Most workers know that high-visibility gear is a safety requirement for jobs near moving traffic or equipment. But there are so many options – with different color-ways, reflective tape patterns, sleeve lengths – how should you choose the right hi-viz apparel for your job?
The first thing to understand is the ANSI/ISEA 107-2015 standard. This is a voluntary standard that provides guidelines on what qualifies as an approved fluorescent material; and what level of coverage and reflective tape are required to qualify as for various classes and types of garments.
The ANSI 107-2015 standard, however, is not law. It is the Manual on Uniform Traffic Control Devices 2009 (MUTCD 2009) that makes hi-viz apparel mandatory, and that regulation is both translated and enforced by each state. The Occupational Safety and Health Administration (OSHA) developed an interpretation statement regarding MUTCD, intended to clarify the requirements for when high-visibility apparel is required.
ANSI Hi-Viz Garment Classes and Types
ANSI 107 establishes four performance classes (Class 1, Class 2, Class 3, and Class E) and three garment types (Type O, Type R and Type P). Performance class and garment type are co-dependent, which means that to qualify under the ANSI standard, the apparel must have both a class and a type (not just one or the other).
Performance Class 1 offers the minimum amount of high-visibility materials needed to differentiate the wearer from non-complex work environments. On the other side of the spectrum is Class 3, which offers the greatest amount of high-visibility materials to allow for the best definition of the human form in both complex backgrounds and through a full range of movement. In addition, Class E describes pants or bibs that do not qualify as meeting the requirements of any of the other classes when worn alone, however when they are worn together with a Class 2 or Class 3 garment, the overall classification of the ensemble is Class 3.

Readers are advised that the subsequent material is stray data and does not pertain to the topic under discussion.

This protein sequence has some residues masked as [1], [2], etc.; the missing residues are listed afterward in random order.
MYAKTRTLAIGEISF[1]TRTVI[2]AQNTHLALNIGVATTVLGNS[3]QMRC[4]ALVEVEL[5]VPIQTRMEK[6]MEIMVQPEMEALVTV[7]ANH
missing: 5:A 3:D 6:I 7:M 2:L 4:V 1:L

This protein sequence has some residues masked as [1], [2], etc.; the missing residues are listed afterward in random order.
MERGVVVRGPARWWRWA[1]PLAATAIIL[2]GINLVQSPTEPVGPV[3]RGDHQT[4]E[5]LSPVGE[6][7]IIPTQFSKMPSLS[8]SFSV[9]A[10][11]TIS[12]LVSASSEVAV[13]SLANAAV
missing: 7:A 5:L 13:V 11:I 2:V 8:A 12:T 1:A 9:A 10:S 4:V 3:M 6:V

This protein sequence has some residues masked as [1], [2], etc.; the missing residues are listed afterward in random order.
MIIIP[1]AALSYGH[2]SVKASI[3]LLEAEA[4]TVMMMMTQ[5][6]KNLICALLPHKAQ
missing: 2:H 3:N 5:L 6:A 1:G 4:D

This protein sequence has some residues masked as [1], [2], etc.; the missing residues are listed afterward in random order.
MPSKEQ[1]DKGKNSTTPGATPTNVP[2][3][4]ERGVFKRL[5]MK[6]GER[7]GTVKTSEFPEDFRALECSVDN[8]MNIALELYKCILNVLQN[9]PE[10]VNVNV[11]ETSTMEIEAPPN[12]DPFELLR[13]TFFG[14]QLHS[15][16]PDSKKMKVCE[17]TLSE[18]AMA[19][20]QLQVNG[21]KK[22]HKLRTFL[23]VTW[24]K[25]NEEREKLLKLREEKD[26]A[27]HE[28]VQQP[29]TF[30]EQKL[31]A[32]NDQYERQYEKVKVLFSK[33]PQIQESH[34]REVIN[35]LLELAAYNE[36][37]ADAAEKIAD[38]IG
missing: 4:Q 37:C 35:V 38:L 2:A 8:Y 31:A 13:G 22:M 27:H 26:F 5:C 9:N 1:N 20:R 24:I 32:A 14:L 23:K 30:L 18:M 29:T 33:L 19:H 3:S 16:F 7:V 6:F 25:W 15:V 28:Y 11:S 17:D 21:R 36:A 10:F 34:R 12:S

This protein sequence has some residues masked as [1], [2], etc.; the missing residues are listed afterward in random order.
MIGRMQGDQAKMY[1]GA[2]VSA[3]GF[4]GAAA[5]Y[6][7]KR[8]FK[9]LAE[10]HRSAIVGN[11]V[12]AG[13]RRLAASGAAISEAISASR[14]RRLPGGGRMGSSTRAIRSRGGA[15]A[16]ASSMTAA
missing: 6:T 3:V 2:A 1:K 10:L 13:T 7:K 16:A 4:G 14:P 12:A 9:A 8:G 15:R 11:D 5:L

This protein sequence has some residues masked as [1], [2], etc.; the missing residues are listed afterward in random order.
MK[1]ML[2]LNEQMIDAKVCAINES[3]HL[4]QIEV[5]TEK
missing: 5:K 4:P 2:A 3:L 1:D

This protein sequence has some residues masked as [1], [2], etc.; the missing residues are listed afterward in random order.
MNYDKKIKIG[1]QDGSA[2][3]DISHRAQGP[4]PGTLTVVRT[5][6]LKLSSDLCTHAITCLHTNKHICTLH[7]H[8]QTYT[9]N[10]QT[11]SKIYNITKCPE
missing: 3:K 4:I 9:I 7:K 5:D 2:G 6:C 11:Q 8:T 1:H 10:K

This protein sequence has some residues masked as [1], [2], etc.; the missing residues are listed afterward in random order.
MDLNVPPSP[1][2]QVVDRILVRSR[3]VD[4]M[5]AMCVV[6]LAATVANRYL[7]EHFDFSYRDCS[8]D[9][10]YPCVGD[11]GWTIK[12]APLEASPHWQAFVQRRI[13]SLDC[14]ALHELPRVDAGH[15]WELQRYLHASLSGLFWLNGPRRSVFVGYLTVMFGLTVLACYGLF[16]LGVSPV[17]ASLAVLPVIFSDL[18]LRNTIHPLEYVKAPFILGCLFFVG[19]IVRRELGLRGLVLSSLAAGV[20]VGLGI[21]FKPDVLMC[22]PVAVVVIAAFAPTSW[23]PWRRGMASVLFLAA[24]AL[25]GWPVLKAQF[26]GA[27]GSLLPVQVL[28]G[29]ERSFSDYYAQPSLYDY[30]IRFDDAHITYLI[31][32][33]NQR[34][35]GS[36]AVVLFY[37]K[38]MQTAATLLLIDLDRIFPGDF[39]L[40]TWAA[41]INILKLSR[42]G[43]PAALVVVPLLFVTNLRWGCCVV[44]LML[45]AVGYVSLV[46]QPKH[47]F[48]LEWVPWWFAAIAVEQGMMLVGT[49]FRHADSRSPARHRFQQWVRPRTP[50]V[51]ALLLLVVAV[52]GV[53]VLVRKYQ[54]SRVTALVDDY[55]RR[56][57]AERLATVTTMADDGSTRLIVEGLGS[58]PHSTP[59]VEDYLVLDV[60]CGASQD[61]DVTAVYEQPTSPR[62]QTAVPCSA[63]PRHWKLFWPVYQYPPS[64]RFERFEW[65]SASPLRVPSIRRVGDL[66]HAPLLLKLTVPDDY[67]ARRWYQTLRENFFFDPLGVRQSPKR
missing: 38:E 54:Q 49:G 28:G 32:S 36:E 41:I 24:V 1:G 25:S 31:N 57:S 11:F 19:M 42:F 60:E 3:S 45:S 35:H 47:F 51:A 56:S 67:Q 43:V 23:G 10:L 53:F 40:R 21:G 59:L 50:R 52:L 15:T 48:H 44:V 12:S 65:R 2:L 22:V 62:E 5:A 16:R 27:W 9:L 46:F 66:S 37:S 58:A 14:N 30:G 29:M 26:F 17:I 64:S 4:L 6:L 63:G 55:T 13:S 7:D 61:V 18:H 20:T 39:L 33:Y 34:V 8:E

Garment Type O is intended for work that takes place off-road or in controlled environments, such as parking lots, festivals, warehouses and factories. Garment Type R is intended for roadways or other environments with moving traffic or equipment, and is the minimum level of protection permitted for workers exposed to roadway rights-of-way, including roadway, construction, transportation, traffic-control, DOT, and airport ramp workers. This garment type represents the vast majority of hi-viz apparel on the market. Finally, Type P garments are intended for public safety workers, including emergency/incident response, police, fire, and EMS. Type P garments are permitted to be worn in the same environments as Type R garments, however they make accommodations for the additional gear required by those professions.
Choosing the Right Class and Type
Choosing the right hi-viz apparel for the job is tricky and can be complicated by conditions such as low-light or poor weather. It is always best to check with your safety manager on the job to make sure that your clothing complies with the requirements of that job. Here are some generic guidelines that can help you choose the right clothing: